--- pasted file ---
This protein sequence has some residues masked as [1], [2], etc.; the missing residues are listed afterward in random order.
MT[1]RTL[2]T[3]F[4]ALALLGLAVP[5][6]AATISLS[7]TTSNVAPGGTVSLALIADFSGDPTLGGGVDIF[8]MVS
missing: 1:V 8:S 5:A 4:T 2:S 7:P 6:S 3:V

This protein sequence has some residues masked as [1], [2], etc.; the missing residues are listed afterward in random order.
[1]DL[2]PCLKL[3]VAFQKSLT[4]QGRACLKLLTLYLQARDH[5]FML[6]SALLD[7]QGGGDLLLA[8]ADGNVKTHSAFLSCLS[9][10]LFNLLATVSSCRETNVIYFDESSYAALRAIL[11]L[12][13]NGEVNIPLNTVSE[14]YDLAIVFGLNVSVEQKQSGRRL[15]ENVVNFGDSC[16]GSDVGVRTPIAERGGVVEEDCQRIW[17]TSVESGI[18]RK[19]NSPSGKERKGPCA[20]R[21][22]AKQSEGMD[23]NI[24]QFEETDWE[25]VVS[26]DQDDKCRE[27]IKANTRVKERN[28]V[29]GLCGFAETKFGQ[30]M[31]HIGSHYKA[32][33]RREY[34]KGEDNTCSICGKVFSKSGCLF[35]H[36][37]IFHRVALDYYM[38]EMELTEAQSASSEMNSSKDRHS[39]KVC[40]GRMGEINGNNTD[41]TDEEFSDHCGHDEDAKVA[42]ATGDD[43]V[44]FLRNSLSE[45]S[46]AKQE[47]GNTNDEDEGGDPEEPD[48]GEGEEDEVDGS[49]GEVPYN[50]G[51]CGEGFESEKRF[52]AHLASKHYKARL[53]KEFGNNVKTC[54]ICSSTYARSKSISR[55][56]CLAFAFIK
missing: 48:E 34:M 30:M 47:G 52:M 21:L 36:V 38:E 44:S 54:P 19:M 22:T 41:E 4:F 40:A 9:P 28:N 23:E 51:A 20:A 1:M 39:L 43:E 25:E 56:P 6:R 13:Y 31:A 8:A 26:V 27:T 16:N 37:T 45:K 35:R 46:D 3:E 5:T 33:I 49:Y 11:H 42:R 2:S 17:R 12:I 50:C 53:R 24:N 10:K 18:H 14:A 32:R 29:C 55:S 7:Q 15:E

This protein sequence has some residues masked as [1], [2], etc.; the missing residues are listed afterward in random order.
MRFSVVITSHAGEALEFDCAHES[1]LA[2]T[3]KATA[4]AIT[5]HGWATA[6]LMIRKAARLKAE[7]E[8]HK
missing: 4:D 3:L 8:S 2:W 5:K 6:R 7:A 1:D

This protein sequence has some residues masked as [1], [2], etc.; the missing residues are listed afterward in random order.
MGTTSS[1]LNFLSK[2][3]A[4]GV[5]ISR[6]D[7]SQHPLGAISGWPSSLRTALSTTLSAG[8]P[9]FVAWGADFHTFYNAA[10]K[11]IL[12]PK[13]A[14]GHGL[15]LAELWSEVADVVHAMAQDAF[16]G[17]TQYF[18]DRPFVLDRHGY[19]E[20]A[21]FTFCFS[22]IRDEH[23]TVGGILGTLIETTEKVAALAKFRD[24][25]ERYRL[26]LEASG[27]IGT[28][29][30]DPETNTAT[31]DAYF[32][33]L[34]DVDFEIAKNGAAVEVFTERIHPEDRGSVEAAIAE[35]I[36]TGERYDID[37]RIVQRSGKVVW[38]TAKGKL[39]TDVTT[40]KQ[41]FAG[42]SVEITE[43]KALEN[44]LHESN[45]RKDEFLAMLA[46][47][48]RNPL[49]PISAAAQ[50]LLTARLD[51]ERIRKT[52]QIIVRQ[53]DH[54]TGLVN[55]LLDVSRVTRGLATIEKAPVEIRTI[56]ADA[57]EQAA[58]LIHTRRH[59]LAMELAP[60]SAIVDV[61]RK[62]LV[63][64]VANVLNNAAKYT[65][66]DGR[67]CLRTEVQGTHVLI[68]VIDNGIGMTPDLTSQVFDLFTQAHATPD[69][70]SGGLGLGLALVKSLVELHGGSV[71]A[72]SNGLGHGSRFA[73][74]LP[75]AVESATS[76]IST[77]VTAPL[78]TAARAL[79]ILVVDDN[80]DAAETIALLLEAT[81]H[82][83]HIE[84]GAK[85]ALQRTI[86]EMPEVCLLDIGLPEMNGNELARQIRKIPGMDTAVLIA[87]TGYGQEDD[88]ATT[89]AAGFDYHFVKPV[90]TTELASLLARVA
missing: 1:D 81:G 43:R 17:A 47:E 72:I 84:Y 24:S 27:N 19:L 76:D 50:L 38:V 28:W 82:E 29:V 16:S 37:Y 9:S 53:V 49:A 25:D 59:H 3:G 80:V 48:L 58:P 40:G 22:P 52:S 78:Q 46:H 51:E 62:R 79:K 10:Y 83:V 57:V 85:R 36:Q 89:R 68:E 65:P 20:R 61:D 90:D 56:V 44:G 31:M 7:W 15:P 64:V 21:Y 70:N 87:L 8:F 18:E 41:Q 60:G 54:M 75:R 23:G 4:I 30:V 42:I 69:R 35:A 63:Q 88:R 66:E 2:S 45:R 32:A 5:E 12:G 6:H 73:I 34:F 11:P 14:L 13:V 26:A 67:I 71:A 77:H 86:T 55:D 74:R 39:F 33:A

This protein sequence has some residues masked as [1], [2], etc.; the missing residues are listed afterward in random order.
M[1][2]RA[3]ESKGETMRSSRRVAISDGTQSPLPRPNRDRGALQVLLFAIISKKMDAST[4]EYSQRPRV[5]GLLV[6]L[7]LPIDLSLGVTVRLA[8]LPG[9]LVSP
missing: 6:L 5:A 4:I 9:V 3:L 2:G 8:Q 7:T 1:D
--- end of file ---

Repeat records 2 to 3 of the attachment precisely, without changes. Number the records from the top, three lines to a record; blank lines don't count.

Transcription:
This protein sequence has some residues masked as [1], [2], etc.; the missing residues are listed afterward in random order.
[1]DL[2]PCLKL[3]VAFQKSLT[4]QGRACLKLLTLYLQARDH[5]FML[6]SALLD[7]QGGGDLLLA[8]ADGNVKTHSAFLSCLS[9][10]LFNLLATVSSCRETNVIYFDESSYAALRAIL[11]L[12][13]NGEVNIPLNTVSE[14]YDLAIVFGLNVSVEQKQSGRRL[15]ENVVNFGDSC[16]GSDVGVRTPIAERGGVVEEDCQRIW[17]TSVESGI[18]RK[19]NSPSGKERKGPCA[20]R[21][22]AKQSEGMD[23]NI[24]QFEETDWE[25]VVS[26]DQDDKCRE[27]IKANTRVKERN[28]V[29]GLCGFAETKFGQ[30]M[31]HIGSHYKA[32][33]RREY[34]KGEDNTCSICGKVFSKSGCLF[35]H[36][37]IFHRVALDYYM[38]EMELTEAQSASSEMNSSKDRHS[39]KVC[40]GRMGEINGNNTD[41]TDEEFSDHCGHDEDAKVA[42]ATGDD[43]V[44]FLRNSLSE[45]S[46]AKQE[47]GNTNDEDEGGDPEEPD[48]GEGEEDEVDGS[49]GEVPYN[50]G[51]CGEGFESEKRF[52]AHLASKHYKARL[53]KEFGNNVKTC[54]ICSSTYARSKSISR[55][56]CLAFAFIK
missing: 48:E 34:M 30:M 47:G 52:M 21:L 36:V 38:E 44:S 54:P 19:M 22:T 41:E 4:F 40:A 9:P 28:N 23:E 51:A 20:A 1:M 39:L 43:E 25:E 56:P 6:R 13:Y 31:A 8:A 26:V 27:T 16:N 37:T 45:K 35:R 46:D 3:E 5:T 33:I 49:Y 11:H 42:R 2:S 17:R 12:I 50:C 53:R 24:N 10:K 18:H 14:A 32:R 29:C 55:S 7:Q 15:E

This protein sequence has some residues masked as [1], [2], etc.; the missing residues are listed afterward in random order.
MRFSVVITSHAGEALEFDCAHES[1]LA[2]T[3]KATA[4]AIT[5]HGWATA[6]LMIRKAARLKAE[7]E[8]HK
missing: 4:D 3:L 8:S 2:W 5:K 6:R 7:A 1:D